Kim Jong-un ‘in the mood to blow things up’

Japan: Siren sounds as North Korea fires missile overhead

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In recent months, North Korea has caused increasing concern with its missile testing. And on Wednesday, tensions with South Korea hit worrying new highs after Pyongyang fired a missile which landed just outside its neighbour’s territorial waters. Seoul launched missiles of its own in response. This comes a month after Kim Jong-un’s forces fired a missile over Japan for the first time since 2017, plunging into the Pacific Ocean. Japan’s Prime Minister, Fumio Kishida, condemned the test and branded it “violent behaviour.”

Various experts believe that recent events represent a concerning development. Not only is North Korea now a nuclear power, but the country is also unwilling to engage in diplomacy with other countries. This means that missile tests are likely to continue and become more and more ambitious.

Jeffrey Lewis, an expert on Asia from the Middlebury Institute of International Studies told CNN last month that recent missile tests coming out of North Korea show Kim Jong-un is determined to accelerate his weapons programme

He said: “What it tells us is that the North Koreans are in no mood to talk, they are in the mood of testing and blowing things up. I think the North Koreans tried their end of diplomacy during the Trump administration and didn’t get what they wanted.”

When Donald Trump was the US President, he was able to convince Kim to engage in more extensive dialogue on the subject of denuclearisation. The two leaders met three times during Trump’s time in the White House, but ultimately no progress was made.

Ankit Panda, senior fellow at the Carnegie Endowment for International Peace, believes that it is now too late for the US to convince North Korea to surrender its weapons.

He added: “Denuclearisation is now in the dustbin of history as a failed policy. There is simply no practical plan at this point, especially in the short term, to bring North Korea back to the negotiating table and proceed to denuclearisation.”

Not only is denuclearisation off the table, but Mr Lewis believes North Korea will only intensify its pursuit of nuclear weapons.

He said: “There’s a lot of things North Korea is going to do in the next few months. We are probably going to see a nuclear weapons test.”

North Korea fired one of its Hwasong-12 missiles over Japan last month. It has a range of 4500km, which means Pyongyang could strike the US island Guam if it used this weapon.

However, Kim’s forces have developed more powerful missiles with longer ranges. The Hwasong-14 has a range of 8000km-10,000km, which Pyongyang could use to target New York.

The Hwasong-17 is North Korea’s most developed intercontinental missile. It has a range of at least 15,000km and can carry multiple warheads, which means it is harder to intercept with defence systems.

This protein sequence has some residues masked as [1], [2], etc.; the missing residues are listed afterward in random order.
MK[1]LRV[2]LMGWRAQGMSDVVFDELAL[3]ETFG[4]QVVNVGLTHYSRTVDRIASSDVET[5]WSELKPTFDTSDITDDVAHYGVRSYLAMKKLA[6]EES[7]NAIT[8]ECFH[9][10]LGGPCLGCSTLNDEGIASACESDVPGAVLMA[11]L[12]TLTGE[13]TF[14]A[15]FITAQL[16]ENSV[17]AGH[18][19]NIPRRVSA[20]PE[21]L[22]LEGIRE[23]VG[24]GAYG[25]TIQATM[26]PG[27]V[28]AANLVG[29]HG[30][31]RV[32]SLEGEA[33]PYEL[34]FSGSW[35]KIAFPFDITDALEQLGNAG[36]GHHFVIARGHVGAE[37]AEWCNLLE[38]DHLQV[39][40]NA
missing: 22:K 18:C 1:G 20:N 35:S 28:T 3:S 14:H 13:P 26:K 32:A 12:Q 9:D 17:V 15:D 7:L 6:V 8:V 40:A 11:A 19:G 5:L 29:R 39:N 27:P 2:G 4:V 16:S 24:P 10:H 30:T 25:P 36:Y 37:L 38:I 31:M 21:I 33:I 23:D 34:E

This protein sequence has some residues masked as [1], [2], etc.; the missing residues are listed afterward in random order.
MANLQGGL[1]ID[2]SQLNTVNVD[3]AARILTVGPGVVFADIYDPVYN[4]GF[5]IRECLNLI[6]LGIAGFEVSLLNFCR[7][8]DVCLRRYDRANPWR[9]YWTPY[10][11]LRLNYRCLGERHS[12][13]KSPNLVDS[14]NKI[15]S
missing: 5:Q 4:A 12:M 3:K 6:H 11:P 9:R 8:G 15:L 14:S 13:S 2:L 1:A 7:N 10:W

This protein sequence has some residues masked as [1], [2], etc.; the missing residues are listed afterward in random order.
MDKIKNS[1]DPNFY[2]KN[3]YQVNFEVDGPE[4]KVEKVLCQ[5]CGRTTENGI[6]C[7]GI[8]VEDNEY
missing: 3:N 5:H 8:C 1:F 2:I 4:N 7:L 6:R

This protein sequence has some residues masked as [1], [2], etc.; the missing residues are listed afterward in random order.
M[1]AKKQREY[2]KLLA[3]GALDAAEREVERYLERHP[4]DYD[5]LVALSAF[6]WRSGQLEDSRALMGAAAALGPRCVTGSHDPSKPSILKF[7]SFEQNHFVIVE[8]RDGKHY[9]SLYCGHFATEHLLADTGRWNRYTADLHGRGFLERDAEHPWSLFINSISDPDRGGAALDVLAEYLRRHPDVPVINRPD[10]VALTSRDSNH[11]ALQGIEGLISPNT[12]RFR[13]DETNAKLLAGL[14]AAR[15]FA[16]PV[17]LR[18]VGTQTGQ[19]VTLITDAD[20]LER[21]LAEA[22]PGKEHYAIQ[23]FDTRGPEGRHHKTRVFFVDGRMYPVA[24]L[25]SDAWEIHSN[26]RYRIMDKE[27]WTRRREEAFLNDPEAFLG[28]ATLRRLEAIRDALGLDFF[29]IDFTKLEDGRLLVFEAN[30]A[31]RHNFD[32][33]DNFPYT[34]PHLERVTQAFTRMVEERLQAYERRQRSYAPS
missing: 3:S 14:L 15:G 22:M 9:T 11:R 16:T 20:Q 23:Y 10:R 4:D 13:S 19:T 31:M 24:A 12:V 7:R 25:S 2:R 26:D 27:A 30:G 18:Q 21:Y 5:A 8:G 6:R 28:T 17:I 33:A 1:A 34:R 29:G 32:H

As for nuclear weapons, the world is on high alert for any test in the near future. The International Atomic Energy Agency’s (IAEA) Director General, Rafael Grossi, warned last week: “Everybody is holding [their] breath about this, because another nuclear test would be yet another confirmation of a programme which is moving full steam ahead, in a way that is incredibly, incredibly concerning.”

He added: “Further tests, of course, means that they are refining the preparations and the construction of their arsenal. So we are following this very, very closely. We hope it doesn’t happen, but indications, unfortunately, go in another direction.”

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North Korea hasn’t tested such a weapon since 2017. When it did detonate one at the Punggye-ri test site in the northeast of the country, the explosion generated between 100-370 kilotons of force. For context, one kiloton is equivalent of 1000 tons of TNT.

While experts say the US will not be able to dissuade Kim from building more weapons, Washington has nonetheless tried to warn North Korea against a nuclear test. Last week, the US, South Korea and Japan told North Korea that it would be met with an “unparalleled” response if a nuclear test is carried out.

South Korean First Vice Foreign Minister, Cho Hyun-dong, said: “We agreed that an unparalleled scale of response would be necessary if North Korea pushes ahead with a seventh nuclear test.”

The US’ Deputy Secretary of State, Wendy Sherman, also warned: “We urge (North Korea) to refrain from further provocations. Anything that happens here, such as a North Korean nuclear test … has implications for the security of the entire world.”

In an apparent swipe at Russia and China, Ms Sherman continued: “We hope indeed that everyone on the Security Council would understand that any use of a nuclear weapon will change the world in incredible ways.”

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